Edward Hull (watercolourist)

Edward Hull
Born 1823
Keysoe, Bedfordshire, England
Died 3 February 1906(1906-02-03) (c. aged 83)
Residence London, England
Occupation painter, illustrator
Relatives William Hull (brother)

Edward Hull (1823 – 3 February 1906), was an English illustrator and watercolour painter who exhibited at the Royal Academy in London. He was the brother of Willam Hull, another well known illustrator and watercolour painter.[1]


Born in Keysoe in Bedfordshire, England, the fourth son (and sixth child) of a farmer, James Hull - who became a Moravian Missionary to Manchester, he was an engraver who also painted many watercolours and, in later life, became known as a book illustrator. He was employed for many years up to 1861 by The Illustrated Times the best-known publication in London, and was an illustrator for several books such as Stratford on Avon by Sidney Lee (published around 1890) and The Laureate's Country (a book on Alfred Tennyson) by Alfred J. Church, published around the same time.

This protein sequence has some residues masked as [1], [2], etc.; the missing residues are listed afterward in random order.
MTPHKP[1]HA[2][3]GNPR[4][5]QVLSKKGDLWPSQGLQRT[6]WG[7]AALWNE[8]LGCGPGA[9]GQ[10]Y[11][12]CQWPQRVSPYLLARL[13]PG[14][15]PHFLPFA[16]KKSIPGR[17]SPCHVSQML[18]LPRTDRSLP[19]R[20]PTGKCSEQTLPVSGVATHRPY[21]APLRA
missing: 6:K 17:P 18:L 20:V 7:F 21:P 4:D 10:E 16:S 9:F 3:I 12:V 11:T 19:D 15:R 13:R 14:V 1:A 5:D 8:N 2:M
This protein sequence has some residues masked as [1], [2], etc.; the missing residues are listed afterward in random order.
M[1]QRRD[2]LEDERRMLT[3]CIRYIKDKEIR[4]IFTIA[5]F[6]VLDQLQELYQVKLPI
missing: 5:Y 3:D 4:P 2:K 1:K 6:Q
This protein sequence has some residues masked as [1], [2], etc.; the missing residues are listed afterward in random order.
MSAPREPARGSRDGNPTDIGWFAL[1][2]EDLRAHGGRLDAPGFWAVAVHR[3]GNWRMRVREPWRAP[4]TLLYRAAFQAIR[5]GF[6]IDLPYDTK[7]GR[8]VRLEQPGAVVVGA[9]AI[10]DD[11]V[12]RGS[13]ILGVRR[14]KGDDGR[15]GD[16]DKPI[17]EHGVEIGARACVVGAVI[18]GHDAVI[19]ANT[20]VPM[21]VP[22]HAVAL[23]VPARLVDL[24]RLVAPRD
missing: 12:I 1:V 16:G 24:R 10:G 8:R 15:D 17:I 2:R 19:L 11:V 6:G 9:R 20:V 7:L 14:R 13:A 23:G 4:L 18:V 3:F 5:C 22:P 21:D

Hull symbolises the spirit of illustration in the 19th century. The great illustrators such as Phiz (who illustrated many of Dickens's books) are well known. Hull represents the many who plied their trade in periodicals and books before the advent of photography in the early 20th century. Hull was also a wood engraver as recognised by his inclusion in Rodney Engen's Dictionary of Victorian Wood Engravers (1990).

Hull lived most of his life in London. He travelled widely in England as his paintings and illustrations show. He married and had two daughters and three granddaughters. He died on 3 February 1906 and is buried in St Peters Church at Sharnbrook in Bedfordshire.

Note: the Royal Academy shows a number of Hull's paintings being exhibited there to 1874. The earliest one shown from 1827 is by another Edward Hull, a son of Thomas Henry Hull - a well-known miniaturist - and originally thought to be a relative of Edward Hull (1823-1906) - but no longer thought to be related. The two are often confused. There is also another Edward Hull who was a furniture maker and shop owner who was a close friend of Augustus Pugin (the designer of much of the interior of the House of Commons). He also lived in London at the same time but is also no relative.


  1. Houf, Simon. The Dictionary of 19th Century British Book Illustrators, p. 186 (Antique Collectors' Club Ltd, 1999)

Illustrated books

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